Insight Agents wanted to find out how easy to understand the key documents of Brexit were. They used Readable for their surprising findings. What does their analysis tell us? 

What readability analysis did Insight Agents carry out? 

Telling compelling stories with numbers is at the heart of what Insight Agents do. To mark National Storytelling Week, they produce a topical report each year and include readability metrics. 

This year, there’s no avoiding the topic of Brexit. Their report is called ‘Brexit really does mean Brexit: A linguistic analysis of Britain’s departure from the European Union’.

Sam Knowles, Founder & MD of Insight Agents, said the following about the report:

‘Researchers from the Catalyst Team at Sussex University’s Innovation Centre gathered the raw text used in campaign leaflets, speeches and letters, news articles and blogs, and legislation. They then analysed how simple or complex the documents were to read. They used the well-established Flesch Kincaid (FK) reading ease tool, via Readable. The analysis allowed the researchers to rank the documents of Brexit by linguistic clarity.’

The comprehensive study is an insightful roundup of many channels of communication. Flesch Kincaid is a great formula to pick because it has a wide range of use. Flesch Reading Ease gives you a readability score out of 100 - the Flesch Kincaid grade level tells you the reading grade level of your text. 

What were their findings? 

Their report found that Brexit legislation was the hardest to understand. Legalese is notoriously opaque and the language used in this context was no exception. On average, legislative or regulatory texts were accessible to only two-thirds of the general public. 

Also evident in the research was the politicians' tendency to indulge in more complicated language with each other. By contrast, communication aimed at the general public was more readable - it's all about knowing your audience. 

What were the differences between parties?

Insight Agents also explored the General Election party manifestos as this was, after all, a Brexit election.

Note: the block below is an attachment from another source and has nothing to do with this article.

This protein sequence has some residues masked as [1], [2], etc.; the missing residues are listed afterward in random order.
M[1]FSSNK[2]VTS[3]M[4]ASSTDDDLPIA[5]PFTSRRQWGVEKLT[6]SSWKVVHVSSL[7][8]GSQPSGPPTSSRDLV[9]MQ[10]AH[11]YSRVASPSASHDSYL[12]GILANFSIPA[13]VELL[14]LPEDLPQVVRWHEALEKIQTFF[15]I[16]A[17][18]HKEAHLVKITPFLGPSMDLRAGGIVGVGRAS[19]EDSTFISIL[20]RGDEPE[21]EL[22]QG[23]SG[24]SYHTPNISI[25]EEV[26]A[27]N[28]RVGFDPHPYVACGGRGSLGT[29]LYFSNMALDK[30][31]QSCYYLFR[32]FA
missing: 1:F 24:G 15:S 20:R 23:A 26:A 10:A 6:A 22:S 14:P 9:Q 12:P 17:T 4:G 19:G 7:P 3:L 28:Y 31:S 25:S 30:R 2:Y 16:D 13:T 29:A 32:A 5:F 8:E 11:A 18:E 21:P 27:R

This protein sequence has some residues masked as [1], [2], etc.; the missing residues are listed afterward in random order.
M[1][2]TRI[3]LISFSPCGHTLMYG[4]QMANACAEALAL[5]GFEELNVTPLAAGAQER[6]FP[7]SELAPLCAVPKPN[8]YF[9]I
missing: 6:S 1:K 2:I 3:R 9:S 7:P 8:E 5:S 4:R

Image credit: Insight Agents 

Here's an excerpt from the report:

'Of the six main political parties, the Liberal Democrats’ manifesto was easily the least readable. The text in this document was grade C overall, with 70% reach to the general public. Its FK grade was 12.0 and FK score a comparatively hard-to-read 41.4. On readability alone, it was no surprise that the two lowest-ranked parties – Labour and the Liberal Democrats – announced processes to elect new leaders the day after the election, while the ballot papers were still warm.'

This is certainly true when compared to the other parties and the Lib Dems were the least readable by quite a margin. Their FK grade level of 12 is much too high for a document which should be clear, straightforward and accessible. 

It's worth pointing out that whilst Labour's manifesto was at a slightly higher FK grade level relative to the other parties, it still lies within the recommended general public level. The recommended general public FK level is between 8 and 10. 

Nevertheless, the findings of the report are clear. Sam Knowles says of the results, 'the language of the referendum and debates about Brexit has been surprisingly clear and accessible.'

You can request a copy of the report here

Laura Kelly

Laura is a freelance writer and worked at Readable for a number of years. Laura is well-versed in optimising content for readability and Readable's suite of tools. She aims to write guides that help you make the most out of Readable.